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Searching for Sterile Neutrinos

Professors Christopher White, and Bryce Littlejohn, and the PROSPECT Experiment

They may be nearly massless, largely inert, and so diminutive that an incomprehensible number of them pass through our bodies undetected each day, but neutrinos—subatomic particles discovered experimentally in 1956—may help to answer fundamental questions about the nature of matter in the universe. Two Illinois Tech neutrino scientists along with a team of postdoctoral researchers and graduate students are going even deeper as members of a national collaboration in search of the neutrino’s hypothetical cousin, the sterile neutrino.

Physics Professor Chris White, vice provost for academic affairs and research, and Bryce Littlejohn, assistant professor of physics, are part of the Yale University-based Precision Oscillation and Spectrum (PROSPECT) Experiment, recently awarded $3 million by the Department of Energy. Other Illinois Tech team members include graduate and postdoctoral participants Karin Gilje, David Martinez, Pranava Surukuchi, and Xianyi Zhang. The PROSPECT team will use the funding to build a detector that catches flashes of light produced by interactions of neutrinos emitted from the core of the High Flux Isotope Reactor at Oak Ridge National Laboratory. By precisely measuring the speeds of detected  neutrinos at different locations in their detector, PROSPECT will be able to determine if the reactor’s neutrinos are transforming spontaneously into their undetectable sterile counterparts.

While most of the neutrinos today were created at the time the universe formed, others are generated through nuclear decay at nuclear power stations and particle accelerators, and in naturally occurring objects, like stars. Scientists believe that sterile neutrinos (“sterile” because they do not feel electric and nuclear forces like other neutrinos and subatomic particles) can be much heavier than regular neutrinos; some have even suggested they may constitute the bulk of the universe’s ubiquitous-yet-unexplained dark matter. If discovered, it would represent the first-ever observation of a new particle outside the Standard Model of Particle Physics.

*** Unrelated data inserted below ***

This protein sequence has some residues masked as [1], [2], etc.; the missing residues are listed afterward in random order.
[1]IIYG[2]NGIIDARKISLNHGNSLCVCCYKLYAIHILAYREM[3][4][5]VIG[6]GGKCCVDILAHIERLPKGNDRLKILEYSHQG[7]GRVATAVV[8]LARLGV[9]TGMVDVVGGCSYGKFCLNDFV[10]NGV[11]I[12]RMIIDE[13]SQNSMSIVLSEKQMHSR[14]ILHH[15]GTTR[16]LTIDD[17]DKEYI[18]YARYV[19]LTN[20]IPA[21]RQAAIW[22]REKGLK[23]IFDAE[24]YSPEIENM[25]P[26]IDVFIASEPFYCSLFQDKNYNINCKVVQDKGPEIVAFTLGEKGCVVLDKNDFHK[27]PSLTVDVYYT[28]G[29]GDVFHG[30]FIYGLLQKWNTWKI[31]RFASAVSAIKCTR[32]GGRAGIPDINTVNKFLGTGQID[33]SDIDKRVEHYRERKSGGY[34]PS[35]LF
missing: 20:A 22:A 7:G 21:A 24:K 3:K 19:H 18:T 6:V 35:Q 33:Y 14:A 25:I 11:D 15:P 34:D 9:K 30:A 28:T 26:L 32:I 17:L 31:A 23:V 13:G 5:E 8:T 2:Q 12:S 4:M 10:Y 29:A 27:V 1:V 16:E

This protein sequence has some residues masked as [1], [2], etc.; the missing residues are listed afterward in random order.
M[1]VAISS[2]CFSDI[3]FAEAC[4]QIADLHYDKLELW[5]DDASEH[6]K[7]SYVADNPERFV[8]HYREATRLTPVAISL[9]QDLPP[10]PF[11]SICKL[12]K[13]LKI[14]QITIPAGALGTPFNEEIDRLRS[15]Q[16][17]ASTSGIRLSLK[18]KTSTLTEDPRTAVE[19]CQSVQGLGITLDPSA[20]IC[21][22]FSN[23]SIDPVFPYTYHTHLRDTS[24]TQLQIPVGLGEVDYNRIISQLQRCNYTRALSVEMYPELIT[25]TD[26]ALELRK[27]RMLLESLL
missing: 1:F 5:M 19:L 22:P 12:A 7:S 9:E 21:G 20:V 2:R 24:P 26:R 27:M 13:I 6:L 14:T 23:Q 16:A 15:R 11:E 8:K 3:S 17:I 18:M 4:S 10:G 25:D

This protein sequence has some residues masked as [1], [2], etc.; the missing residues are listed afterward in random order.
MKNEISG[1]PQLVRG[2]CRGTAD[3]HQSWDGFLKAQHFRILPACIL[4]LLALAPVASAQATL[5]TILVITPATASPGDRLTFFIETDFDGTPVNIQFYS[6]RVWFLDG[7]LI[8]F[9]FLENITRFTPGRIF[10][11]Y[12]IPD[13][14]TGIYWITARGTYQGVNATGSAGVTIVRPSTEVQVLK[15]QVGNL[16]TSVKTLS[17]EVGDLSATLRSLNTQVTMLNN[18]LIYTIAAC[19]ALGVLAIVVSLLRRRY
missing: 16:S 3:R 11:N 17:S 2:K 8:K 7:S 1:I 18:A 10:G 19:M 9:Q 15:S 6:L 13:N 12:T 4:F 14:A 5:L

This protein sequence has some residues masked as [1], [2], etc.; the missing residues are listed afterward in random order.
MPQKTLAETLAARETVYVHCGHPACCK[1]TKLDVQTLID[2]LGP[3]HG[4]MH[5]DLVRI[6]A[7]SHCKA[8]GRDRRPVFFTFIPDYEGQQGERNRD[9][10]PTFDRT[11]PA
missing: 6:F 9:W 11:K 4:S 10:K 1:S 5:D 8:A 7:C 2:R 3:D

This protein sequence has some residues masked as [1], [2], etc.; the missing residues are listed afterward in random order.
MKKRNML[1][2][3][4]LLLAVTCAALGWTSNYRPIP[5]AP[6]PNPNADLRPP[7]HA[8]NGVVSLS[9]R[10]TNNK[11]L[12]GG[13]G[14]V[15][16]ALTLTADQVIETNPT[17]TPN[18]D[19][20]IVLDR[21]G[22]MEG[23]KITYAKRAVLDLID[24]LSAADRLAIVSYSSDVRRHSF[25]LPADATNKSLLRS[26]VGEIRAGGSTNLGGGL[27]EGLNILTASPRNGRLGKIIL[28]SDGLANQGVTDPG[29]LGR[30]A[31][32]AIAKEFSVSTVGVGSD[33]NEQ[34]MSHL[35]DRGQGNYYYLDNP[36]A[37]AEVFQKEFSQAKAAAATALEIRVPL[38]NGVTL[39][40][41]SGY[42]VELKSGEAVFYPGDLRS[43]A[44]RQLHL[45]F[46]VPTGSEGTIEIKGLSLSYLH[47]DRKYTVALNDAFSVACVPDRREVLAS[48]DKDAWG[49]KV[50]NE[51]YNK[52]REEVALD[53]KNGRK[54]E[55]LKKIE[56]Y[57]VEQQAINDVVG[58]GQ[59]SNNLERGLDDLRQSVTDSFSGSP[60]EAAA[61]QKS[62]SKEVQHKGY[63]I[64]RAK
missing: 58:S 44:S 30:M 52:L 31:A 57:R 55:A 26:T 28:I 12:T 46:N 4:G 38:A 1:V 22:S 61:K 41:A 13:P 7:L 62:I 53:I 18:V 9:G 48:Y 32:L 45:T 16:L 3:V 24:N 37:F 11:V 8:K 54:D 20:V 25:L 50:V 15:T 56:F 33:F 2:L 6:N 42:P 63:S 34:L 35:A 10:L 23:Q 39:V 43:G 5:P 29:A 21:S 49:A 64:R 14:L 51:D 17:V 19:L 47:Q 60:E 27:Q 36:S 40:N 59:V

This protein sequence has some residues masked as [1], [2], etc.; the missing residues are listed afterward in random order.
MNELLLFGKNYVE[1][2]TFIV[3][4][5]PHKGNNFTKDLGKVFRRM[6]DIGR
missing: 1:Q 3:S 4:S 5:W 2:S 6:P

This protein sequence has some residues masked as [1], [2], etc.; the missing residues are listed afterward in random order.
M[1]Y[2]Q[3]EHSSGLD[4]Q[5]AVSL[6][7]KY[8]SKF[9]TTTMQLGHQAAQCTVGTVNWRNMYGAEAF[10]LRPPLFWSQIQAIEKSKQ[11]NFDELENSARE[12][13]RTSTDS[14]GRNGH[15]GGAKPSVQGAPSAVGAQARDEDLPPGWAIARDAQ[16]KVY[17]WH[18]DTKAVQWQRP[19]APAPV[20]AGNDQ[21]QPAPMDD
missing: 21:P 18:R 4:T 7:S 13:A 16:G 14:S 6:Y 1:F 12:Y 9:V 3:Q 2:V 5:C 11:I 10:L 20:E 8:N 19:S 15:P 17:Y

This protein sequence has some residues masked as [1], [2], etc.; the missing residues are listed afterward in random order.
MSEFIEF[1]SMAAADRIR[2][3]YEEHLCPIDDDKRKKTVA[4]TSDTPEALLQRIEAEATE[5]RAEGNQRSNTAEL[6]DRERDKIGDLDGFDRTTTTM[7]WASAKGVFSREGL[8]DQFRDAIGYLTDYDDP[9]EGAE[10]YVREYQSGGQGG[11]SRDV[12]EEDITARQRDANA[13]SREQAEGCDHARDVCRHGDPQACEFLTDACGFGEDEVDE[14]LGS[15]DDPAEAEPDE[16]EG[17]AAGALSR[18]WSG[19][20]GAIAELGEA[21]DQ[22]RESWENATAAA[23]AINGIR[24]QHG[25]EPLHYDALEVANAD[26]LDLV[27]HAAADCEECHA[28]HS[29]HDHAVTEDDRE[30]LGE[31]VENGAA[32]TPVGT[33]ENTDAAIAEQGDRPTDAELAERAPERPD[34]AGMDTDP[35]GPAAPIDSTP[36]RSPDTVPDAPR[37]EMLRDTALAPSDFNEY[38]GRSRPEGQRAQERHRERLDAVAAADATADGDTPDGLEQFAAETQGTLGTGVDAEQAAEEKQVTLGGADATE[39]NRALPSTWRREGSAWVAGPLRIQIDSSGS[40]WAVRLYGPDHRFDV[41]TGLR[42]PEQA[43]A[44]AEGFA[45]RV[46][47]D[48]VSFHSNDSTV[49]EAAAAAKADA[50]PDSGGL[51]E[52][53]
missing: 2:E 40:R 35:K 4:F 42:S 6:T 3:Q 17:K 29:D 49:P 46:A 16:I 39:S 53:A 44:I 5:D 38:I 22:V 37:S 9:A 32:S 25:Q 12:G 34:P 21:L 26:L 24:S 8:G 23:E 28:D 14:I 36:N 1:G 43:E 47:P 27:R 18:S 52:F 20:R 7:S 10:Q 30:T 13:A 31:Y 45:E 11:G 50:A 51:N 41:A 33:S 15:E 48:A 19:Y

As their contribution to the sterile neutrino search, the Illinois Tech team members are constructing a clean room at the university’s Mies Campus where they will fabricate and assemble the reflecting walls of the PROSPECT detector. Some of the group will then travel to Yale University to help construct the detector.

“Because of the natural radioactivity present at Earth’s surface, detecting these elusive particles near an operating nuclear reactor is a very challenging task,” says Littlejohn. “However, the neutrino physics opportunities this measurement would open up make it well worth the effort. By applying new technologies and techniques in PROSPECT, we will make the first-ever precision neutrino measurements in this environment.” In addition, he pointed out, the technology could potentially improve the way nuclear reactors are monitored and safeguarded, because neutrinos could be used to remotely detect illicit removal of nuclear materials from a reactor.